In 1997, an expert with the USDA’s Natural Resources Conservation Service told Reardon that there were “too many trees” on his ranch. This was news to Reardon, who lives in Albuquerque and readily admits to being a novice about land health when he began managing the ranch. Too many piñon and juniper trees, the expert said, meant a reduced amount of open, grassy habitat for wildlife. In the past, nature corrected this situation with periodic, lightning-sparked wildfires that would thin out the trees, allowing the land to bounce back with perennial grasses. However, a century of fire suppression by landowners and cooperating agencies across the region, coupled with poor livestock management, eventually eliminated the land’s grass cover, resulting in widespread tree encroachment.

To reverse this situation, Reardon focused first on reducing the density of piñon and juniper trees on the ranch. His original tools were handheld loppers and a chainsaw. Then came a spin trimmer, a front-end loader, and a Bobcat skid-steer. Next, Reardon hired a professional woodcutting crew from Mexico. To date, nearly three thousand acres have been cleared on the ranch, though some stands of trees were left for wildlife.

Next, during the years when grass (and rain) was abundant, Reardon alternated the use of two other tools to further reinvigorate the grasslands: prescribed fire and planned grazing. With the assistance of neighbors and fire experts, Reardon has completed two controlled burns, ten years apart, which effectively suppressed tree seedlings. Reardon also employed the tool of high-density, short-duration grazing by cattle during the vegetative dormant season (December through March). This “living fire” recycles old grass into cattle manure, which helps to build grass cover.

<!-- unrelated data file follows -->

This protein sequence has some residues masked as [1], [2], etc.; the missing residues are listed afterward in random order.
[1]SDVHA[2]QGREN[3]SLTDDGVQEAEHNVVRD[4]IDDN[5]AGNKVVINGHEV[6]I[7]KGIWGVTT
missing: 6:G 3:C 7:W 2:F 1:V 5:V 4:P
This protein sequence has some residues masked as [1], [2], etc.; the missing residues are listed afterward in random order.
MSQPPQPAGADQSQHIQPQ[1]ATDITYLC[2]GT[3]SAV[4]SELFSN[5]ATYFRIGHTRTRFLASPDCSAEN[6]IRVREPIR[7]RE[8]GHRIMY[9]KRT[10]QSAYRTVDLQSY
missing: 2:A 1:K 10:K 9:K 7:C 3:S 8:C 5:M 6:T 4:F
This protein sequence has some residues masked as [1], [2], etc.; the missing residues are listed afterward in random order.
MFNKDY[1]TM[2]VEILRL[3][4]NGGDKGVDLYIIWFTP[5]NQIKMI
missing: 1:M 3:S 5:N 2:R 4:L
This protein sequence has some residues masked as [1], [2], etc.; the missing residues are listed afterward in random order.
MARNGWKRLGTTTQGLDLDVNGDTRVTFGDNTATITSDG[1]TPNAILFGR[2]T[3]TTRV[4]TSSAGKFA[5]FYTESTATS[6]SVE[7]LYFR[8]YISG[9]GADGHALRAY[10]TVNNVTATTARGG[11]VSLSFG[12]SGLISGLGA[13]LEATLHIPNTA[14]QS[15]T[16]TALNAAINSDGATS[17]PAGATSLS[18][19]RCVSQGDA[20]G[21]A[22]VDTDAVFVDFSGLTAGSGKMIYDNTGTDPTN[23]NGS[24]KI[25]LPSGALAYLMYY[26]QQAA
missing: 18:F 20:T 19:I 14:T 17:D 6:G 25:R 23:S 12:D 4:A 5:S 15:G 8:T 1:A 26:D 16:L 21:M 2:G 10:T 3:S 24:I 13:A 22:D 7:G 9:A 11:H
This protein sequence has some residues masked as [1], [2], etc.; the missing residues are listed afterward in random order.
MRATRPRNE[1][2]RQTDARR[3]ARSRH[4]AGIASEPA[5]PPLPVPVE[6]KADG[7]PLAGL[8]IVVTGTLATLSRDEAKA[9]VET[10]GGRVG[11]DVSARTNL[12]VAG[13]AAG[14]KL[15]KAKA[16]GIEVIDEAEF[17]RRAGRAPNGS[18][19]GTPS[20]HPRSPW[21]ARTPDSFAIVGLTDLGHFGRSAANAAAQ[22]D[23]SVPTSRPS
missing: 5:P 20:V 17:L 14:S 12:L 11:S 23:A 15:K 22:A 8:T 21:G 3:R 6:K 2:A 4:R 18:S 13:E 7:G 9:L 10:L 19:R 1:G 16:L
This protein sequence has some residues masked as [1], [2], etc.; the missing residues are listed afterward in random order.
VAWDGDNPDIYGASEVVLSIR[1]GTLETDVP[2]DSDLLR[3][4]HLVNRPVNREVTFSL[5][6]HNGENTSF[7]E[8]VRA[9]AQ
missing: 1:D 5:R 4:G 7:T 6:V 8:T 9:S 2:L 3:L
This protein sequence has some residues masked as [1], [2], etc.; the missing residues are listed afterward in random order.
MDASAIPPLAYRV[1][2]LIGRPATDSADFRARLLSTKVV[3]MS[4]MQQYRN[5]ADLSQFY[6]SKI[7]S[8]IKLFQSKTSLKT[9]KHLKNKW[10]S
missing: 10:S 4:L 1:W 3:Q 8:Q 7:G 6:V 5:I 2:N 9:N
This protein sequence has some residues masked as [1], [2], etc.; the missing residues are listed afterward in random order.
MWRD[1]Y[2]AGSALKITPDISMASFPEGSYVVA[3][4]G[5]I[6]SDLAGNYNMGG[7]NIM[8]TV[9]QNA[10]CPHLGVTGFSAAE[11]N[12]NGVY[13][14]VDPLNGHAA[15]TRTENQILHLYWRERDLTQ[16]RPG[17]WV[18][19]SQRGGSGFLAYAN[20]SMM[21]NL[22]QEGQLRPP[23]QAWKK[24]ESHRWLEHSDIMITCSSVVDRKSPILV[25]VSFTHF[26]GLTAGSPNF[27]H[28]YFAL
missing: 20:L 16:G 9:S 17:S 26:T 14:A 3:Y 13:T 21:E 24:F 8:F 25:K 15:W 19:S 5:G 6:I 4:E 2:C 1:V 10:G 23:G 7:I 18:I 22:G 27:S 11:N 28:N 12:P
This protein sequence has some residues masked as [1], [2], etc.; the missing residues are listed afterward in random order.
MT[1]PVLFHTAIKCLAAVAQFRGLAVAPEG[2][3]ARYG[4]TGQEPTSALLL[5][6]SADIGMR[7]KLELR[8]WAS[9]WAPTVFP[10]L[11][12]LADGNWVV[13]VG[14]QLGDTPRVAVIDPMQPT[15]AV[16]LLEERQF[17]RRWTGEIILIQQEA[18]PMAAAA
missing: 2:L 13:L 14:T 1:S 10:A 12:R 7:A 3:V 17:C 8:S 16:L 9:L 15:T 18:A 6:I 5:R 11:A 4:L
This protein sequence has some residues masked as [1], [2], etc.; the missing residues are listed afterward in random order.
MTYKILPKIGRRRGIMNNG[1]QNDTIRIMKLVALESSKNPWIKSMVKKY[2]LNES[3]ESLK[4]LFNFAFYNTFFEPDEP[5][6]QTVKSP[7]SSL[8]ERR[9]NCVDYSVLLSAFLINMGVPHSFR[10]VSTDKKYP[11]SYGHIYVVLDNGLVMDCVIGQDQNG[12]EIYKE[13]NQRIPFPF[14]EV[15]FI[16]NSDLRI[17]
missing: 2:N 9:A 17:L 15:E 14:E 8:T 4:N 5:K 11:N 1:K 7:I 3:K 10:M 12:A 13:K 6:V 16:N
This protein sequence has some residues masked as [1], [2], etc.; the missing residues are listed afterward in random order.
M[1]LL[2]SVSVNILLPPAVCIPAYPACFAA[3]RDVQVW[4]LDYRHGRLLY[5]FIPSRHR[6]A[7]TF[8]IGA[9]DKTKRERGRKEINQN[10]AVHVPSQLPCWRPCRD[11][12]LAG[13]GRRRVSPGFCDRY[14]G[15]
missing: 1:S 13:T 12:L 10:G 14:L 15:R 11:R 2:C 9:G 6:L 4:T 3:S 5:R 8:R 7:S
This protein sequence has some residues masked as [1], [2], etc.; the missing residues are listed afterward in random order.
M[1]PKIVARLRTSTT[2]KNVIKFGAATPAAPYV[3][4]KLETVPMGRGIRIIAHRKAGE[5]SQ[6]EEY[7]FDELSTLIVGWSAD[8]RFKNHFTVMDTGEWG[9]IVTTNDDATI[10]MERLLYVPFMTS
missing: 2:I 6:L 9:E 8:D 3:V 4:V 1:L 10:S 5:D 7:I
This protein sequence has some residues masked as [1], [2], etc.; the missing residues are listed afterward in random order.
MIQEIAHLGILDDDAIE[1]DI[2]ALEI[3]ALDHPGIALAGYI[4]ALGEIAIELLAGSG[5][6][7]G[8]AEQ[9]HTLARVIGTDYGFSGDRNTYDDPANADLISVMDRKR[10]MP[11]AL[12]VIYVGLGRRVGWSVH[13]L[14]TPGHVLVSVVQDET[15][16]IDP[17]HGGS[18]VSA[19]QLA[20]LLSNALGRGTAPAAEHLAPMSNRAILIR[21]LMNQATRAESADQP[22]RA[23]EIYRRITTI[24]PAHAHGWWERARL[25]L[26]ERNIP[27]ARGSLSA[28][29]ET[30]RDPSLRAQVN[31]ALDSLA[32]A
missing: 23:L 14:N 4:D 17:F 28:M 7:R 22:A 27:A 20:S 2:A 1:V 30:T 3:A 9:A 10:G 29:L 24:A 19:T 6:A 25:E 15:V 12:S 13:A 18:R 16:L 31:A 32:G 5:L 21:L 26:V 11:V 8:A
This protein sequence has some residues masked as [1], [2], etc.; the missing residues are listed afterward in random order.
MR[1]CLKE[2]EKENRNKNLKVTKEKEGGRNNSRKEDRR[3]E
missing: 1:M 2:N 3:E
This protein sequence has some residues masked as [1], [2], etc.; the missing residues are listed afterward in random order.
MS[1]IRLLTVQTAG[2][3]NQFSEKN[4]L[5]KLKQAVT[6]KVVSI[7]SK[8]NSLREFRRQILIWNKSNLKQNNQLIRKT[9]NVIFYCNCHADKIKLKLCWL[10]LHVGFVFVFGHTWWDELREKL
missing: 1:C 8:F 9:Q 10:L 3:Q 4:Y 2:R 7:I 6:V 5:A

Here’s a photo of the abundant and diverse grasses that returned to the Cañon Bonita ranch (that’s Mike Reardon on the left):Copy of normals1

All three tools worked. Grass came back with a flourish, teaching Reardon an important lesson.

“I learned that bare ground was enemy number one,” Reardon said, “so I do everything I can to get grass to grow. And not just any grass, I want perennials and I want as much diversity as possible.”

The next job for the resilience toolbox was water. In order to create more surface water for wildlife to drink, as well as grow a year-round supply of nutritious food, twelve earthen dams and four metal tanks (with windmills) were repaired, modified, or constructed across the ranch. He also implemented a five-phase wetland and riparian restoration project that employed many of the innovative practices pioneered by specialists Bill Zeedyk and Craig Sponholtz.